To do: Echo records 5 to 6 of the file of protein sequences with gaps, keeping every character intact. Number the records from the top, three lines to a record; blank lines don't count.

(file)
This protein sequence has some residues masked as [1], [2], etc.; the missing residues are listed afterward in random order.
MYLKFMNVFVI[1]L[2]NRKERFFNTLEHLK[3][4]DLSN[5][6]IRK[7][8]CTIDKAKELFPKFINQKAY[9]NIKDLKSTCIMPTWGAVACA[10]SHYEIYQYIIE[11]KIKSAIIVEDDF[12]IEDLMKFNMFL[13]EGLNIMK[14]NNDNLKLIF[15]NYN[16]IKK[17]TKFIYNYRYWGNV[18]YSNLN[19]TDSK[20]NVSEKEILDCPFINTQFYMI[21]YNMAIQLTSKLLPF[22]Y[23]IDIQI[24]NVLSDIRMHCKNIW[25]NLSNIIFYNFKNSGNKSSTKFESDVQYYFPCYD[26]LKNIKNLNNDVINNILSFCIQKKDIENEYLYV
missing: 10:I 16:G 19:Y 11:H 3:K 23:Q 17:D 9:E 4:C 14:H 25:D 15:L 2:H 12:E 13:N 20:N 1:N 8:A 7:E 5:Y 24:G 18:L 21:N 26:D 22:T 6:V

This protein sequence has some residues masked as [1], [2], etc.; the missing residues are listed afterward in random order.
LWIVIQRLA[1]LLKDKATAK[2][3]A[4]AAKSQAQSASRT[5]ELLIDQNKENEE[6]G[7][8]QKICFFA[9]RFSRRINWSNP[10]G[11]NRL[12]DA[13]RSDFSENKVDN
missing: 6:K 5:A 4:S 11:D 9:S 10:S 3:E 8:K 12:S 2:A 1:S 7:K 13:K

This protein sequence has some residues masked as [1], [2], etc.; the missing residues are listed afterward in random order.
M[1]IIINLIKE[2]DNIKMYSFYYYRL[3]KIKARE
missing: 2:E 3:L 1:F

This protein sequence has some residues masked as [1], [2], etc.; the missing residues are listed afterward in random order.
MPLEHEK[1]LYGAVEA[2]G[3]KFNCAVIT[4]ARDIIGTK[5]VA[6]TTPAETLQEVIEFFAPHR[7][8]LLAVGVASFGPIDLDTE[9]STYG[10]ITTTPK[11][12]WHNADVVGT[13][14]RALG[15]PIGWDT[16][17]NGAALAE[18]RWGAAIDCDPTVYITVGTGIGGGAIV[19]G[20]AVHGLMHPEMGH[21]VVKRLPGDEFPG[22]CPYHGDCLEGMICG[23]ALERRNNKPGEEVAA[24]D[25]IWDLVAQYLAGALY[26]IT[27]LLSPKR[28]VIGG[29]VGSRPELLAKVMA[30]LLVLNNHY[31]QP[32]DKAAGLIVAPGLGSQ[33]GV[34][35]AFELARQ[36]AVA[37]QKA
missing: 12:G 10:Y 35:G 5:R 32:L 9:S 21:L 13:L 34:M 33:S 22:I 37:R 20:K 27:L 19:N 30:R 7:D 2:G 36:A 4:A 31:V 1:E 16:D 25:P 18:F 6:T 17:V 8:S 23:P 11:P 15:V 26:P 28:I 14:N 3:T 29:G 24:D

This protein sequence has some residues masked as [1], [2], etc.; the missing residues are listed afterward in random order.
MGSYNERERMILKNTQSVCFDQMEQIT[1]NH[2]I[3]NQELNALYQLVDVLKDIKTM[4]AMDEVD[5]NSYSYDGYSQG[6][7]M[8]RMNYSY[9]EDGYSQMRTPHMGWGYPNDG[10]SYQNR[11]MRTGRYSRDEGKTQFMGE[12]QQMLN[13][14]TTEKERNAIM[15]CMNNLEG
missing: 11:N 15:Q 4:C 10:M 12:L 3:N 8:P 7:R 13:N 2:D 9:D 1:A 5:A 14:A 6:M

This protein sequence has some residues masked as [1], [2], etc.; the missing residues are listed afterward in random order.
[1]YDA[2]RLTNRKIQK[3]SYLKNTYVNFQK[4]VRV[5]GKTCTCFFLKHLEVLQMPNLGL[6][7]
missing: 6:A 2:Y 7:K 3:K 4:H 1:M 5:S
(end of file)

This protein sequence has some residues masked as [1], [2], etc.; the missing residues are listed afterward in random order.
MGSYNERERMILKNTQSVCFDQMEQIT[1]NH[2]I[3]NQELNALYQLVDVLKDIKTM[4]AMDEVD[5]NSYSYDGYSQG[6][7]M[8]RMNYSY[9]EDGYSQMRTPHMGWGYPNDG[10]SYQNR[11]MRTGRYSRDEGKTQFMGE[12]QQMLN[13][14]TTEKERNAIM[15]CMNNLEG
missing: 11:N 15:Q 4:C 10:M 12:L 3:N 8:P 7:R 13:N 2:D 9:D 1:A 5:A 14:A 6:M

This protein sequence has some residues masked as [1], [2], etc.; the missing residues are listed afterward in random order.
[1]YDA[2]RLTNRKIQK[3]SYLKNTYVNFQK[4]VRV[5]GKTCTCFFLKHLEVLQMPNLGL[6][7]
missing: 6:A 2:Y 7:K 3:K 4:H 1:M 5:S